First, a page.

Modules in the original sense of the word are interchangeable, highly functional components that make up hardware or software. In module technology, Delta-Fly chooses suitable drug components—proprietary or otherwise—that can bring to reality the idea of “anticancer agents that place minimal burden on patients” (the company’s ideal), then combines them, and makes solid improvements applying clever techniques. Its aim is to develop affordable anticancer drugs with few adverse effects, allowing them to be used with peace of mind.
With module technology, it is possible to shorten the development period by up to ten years versus typical drug development processes. Because Delta-Fly focuses on resolving issues in existing anticancer agents, there is a high likelihood that it will obtain favorable results in clinical trials. According to the company, success rates of anticancer drug discovery are typically in single digits, but success rates from basic research using module technology have been higher, at roughly 50–70%.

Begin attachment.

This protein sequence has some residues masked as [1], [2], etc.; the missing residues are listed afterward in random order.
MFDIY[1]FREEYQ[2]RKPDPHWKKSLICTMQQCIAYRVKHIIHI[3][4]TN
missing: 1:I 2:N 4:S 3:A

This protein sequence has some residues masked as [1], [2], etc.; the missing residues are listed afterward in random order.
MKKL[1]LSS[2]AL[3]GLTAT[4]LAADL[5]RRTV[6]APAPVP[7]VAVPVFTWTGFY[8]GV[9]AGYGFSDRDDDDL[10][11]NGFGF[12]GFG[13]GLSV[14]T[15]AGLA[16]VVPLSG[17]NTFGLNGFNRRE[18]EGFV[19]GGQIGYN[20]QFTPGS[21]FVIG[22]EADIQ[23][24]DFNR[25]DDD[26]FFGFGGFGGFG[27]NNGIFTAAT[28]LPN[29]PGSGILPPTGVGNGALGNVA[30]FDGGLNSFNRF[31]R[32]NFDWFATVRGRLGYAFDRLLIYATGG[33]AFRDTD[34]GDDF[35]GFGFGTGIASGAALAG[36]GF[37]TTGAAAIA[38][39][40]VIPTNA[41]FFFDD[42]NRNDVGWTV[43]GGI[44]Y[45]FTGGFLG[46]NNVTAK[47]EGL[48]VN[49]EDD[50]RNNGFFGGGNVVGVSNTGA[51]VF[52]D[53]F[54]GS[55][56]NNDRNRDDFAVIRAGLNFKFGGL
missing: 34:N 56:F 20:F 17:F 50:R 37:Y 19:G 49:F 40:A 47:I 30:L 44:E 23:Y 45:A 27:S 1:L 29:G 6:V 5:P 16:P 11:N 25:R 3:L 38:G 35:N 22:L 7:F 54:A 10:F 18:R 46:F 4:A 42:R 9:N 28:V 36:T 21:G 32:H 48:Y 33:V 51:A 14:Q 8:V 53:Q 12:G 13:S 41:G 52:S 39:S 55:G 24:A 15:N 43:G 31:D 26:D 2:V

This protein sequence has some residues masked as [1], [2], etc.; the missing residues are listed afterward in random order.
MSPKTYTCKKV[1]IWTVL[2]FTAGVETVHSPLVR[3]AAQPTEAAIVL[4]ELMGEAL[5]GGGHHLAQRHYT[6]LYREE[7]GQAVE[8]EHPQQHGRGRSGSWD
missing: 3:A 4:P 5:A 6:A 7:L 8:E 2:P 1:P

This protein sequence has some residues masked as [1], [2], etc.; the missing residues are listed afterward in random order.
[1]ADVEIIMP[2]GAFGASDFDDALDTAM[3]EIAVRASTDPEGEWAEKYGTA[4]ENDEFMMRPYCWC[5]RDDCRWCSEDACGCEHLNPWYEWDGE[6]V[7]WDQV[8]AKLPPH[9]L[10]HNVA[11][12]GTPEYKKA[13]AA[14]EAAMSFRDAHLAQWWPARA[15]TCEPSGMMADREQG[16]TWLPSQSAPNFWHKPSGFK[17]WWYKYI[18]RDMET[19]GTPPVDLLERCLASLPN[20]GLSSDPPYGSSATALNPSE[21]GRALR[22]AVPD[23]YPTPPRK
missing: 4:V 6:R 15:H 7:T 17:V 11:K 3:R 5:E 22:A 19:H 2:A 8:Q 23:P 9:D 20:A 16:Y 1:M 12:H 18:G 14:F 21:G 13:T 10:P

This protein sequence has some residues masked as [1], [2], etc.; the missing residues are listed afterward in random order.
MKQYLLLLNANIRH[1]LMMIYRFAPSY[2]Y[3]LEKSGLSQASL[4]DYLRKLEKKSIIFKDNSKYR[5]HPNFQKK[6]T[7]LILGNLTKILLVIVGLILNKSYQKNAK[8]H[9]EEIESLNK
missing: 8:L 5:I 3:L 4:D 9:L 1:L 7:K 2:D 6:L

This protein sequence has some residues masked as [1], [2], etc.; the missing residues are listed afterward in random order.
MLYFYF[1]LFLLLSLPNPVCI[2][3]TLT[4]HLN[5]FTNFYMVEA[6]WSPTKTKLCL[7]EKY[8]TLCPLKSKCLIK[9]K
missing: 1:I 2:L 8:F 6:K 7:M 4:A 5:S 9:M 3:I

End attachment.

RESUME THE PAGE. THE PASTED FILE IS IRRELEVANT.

Unlike generic drugs, Delta-Fly’s pipeline products developed under module drug discovery methodology are new compounds, and are patented as new drugs. Even if the patents covering substance rights for existing compounds have expired, it is possible to apply for a new-use patent, which the company can hold for 20 years. The company also applies for international patents under the Patent Cooperation Treaty covering some 30 countries worldwide. The company has applied for and obtained patents in key countries for all six pipeline drugs under development.
|Pipeline||Name of patent||Term (valid through)||Granted countries and regions|
|DFP-10917||Method for administration of anticancer drug containing deoxycytidine derivative||April 27, 2029||Granted in Japan, the US, major European countries, and Australia|